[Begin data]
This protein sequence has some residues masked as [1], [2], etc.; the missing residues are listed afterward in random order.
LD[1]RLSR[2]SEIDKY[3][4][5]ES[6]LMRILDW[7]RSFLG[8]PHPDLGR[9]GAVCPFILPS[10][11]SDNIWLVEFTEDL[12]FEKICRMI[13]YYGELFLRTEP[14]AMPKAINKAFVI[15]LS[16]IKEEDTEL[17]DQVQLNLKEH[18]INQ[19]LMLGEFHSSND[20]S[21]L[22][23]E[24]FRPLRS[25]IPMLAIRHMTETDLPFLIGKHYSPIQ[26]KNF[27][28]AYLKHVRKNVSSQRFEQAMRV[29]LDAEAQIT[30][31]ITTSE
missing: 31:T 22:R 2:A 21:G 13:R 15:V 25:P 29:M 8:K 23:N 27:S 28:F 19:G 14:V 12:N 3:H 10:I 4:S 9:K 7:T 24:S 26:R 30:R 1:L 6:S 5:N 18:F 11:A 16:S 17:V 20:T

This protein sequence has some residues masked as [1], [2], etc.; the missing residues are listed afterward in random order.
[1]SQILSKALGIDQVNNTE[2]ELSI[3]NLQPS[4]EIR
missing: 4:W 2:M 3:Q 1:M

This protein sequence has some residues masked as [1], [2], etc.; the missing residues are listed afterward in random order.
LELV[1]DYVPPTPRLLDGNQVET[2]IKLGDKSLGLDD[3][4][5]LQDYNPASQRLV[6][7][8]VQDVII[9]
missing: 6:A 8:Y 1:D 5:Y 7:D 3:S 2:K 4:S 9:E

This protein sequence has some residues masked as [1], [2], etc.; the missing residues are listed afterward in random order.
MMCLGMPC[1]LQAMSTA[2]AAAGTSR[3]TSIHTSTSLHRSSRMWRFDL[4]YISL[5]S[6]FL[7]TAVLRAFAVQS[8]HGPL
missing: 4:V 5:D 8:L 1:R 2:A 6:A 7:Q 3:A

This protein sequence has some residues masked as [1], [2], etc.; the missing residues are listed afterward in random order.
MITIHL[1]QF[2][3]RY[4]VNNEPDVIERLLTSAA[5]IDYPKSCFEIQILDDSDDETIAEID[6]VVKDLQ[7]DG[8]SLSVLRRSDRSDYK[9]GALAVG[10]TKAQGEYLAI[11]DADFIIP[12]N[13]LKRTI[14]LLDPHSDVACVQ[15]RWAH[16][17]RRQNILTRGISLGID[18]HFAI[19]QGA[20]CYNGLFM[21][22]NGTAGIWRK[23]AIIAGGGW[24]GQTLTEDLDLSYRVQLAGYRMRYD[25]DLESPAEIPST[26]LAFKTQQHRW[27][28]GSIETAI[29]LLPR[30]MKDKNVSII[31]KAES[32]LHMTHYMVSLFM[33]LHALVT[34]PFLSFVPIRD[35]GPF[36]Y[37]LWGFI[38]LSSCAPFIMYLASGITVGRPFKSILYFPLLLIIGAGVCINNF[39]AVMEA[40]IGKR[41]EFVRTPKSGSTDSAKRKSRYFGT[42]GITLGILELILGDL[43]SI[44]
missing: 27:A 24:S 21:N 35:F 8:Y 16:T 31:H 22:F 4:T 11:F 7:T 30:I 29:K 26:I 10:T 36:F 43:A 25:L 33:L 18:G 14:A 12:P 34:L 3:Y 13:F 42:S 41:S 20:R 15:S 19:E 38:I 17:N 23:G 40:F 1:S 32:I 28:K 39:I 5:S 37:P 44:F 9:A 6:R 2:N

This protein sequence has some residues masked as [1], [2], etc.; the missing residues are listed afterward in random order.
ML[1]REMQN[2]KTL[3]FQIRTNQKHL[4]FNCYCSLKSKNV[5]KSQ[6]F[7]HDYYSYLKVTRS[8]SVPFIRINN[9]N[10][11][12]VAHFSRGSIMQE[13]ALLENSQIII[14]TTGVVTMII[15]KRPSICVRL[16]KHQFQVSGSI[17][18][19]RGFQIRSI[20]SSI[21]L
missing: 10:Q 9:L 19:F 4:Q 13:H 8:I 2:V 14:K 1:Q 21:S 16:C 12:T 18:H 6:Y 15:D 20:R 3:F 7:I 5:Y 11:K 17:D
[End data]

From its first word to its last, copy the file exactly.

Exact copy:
This protein sequence has some residues masked as [1], [2], etc.; the missing residues are listed afterward in random order.
LD[1]RLSR[2]SEIDKY[3][4][5]ES[6]LMRILDW[7]RSFLG[8]PHPDLGR[9]GAVCPFILPS[10][11]SDNIWLVEFTEDL[12]FEKICRMI[13]YYGELFLRTEP[14]AMPKAINKAFVI[15]LS[16]IKEEDTEL[17]DQVQLNLKEH[18]INQ[19]LMLGEFHSSND[20]S[21]L[22][23]E[24]FRPLRS[25]IPMLAIRHMTETDLPFLIGKHYSPIQ[26]KNF[27][28]AYLKHVRKNVSSQRFEQAMRV[29]LDAEAQIT[30][31]ITTSE
missing: 31:T 22:R 2:A 21:G 13:R 15:V 25:P 29:M 8:K 23:N 27:S 28:F 19:G 14:V 12:N 3:H 10:I 4:S 9:K 7:T 24:S 26:R 30:R 1:L 6:S 5:N 18:F 11:A 16:S 17:V 20:T

This protein sequence has some residues masked as [1], [2], etc.; the missing residues are listed afterward in random order.
[1]SQILSKALGIDQVNNTE[2]ELSI[3]NLQPS[4]EIR
missing: 4:W 2:M 3:Q 1:M

This protein sequence has some residues masked as [1], [2], etc.; the missing residues are listed afterward in random order.
LELV[1]DYVPPTPRLLDGNQVET[2]IKLGDKSLGLDD[3][4][5]LQDYNPASQRLV[6][7][8]VQDVII[9]
missing: 6:A 8:Y 1:D 5:Y 7:D 3:S 2:K 4:S 9:E

This protein sequence has some residues masked as [1], [2], etc.; the missing residues are listed afterward in random order.
MMCLGMPC[1]LQAMSTA[2]AAAGTSR[3]TSIHTSTSLHRSSRMWRFDL[4]YISL[5]S[6]FL[7]TAVLRAFAVQS[8]HGPL
missing: 4:V 5:D 8:L 1:R 2:A 6:A 7:Q 3:A

This protein sequence has some residues masked as [1], [2], etc.; the missing residues are listed afterward in random order.
MITIHL[1]QF[2][3]RY[4]VNNEPDVIERLLTSAA[5]IDYPKSCFEIQILDDSDDETIAEID[6]VVKDLQ[7]DG[8]SLSVLRRSDRSDYK[9]GALAVG[10]TKAQGEYLAI[11]DADFIIP[12]N[13]LKRTI[14]LLDPHSDVACVQ[15]RWAH[16][17]RRQNILTRGISLGID[18]HFAI[19]QGA[20]CYNGLFM[21][22]NGTAGIWRK[23]AIIAGGGW[24]GQTLTEDLDLSYRVQLAGYRMRYD[25]DLESPAEIPST[26]LAFKTQQHRW[27][28]GSIETAI[29]LLPR[30]MKDKNVSII[31]KAES[32]LHMTHYMVSLFM[33]LHALVT[34]PFLSFVPIRD[35]GPF[36]Y[37]LWGFI[38]LSSCAPFIMYLASGITVGRPFKSILYFPLLLIIGAGVCINNF[39]AVMEA[40]IGKR[41]EFVRTPKSGSTDSAKRKSRYFGT[42]GITLGILELILGDL[43]SI[44]
missing: 27:A 24:S 21:N 35:F 8:Y 16:T 31:H 22:F 4:T 11:F 7:T 30:I 29:K 26:I 10:T 36:F 43:A 25:L 33:L 18:G 14:A 12:P 34:L 3:Y 13:F 42:S 41:S 20:R 15:S 19:E 38:I 17:N 23:G 40:F 1:S 32:I 28:K 39:I 5:S 37:P 44:F 9:A 6:R 2:N

This protein sequence has some residues masked as [1], [2], etc.; the missing residues are listed afterward in random order.
ML[1]REMQN[2]KTL[3]FQIRTNQKHL[4]FNCYCSLKSKNV[5]KSQ[6]F[7]HDYYSYLKVTRS[8]SVPFIRINN[9]N[10][11][12]VAHFSRGSIMQE[13]ALLENSQIII[14]TTGVVTMII[15]KRPSICVRL[16]KHQFQVSGSI[17][18][19]RGFQIRSI[20]SSI[21]L
missing: 10:Q 9:L 19:F 4:Q 13:H 8:I 2:V 14:K 1:Q 21:S 16:C 12:T 18:H 6:Y 15:D 20:R 3:F 7:I 5:Y 11:K 17:D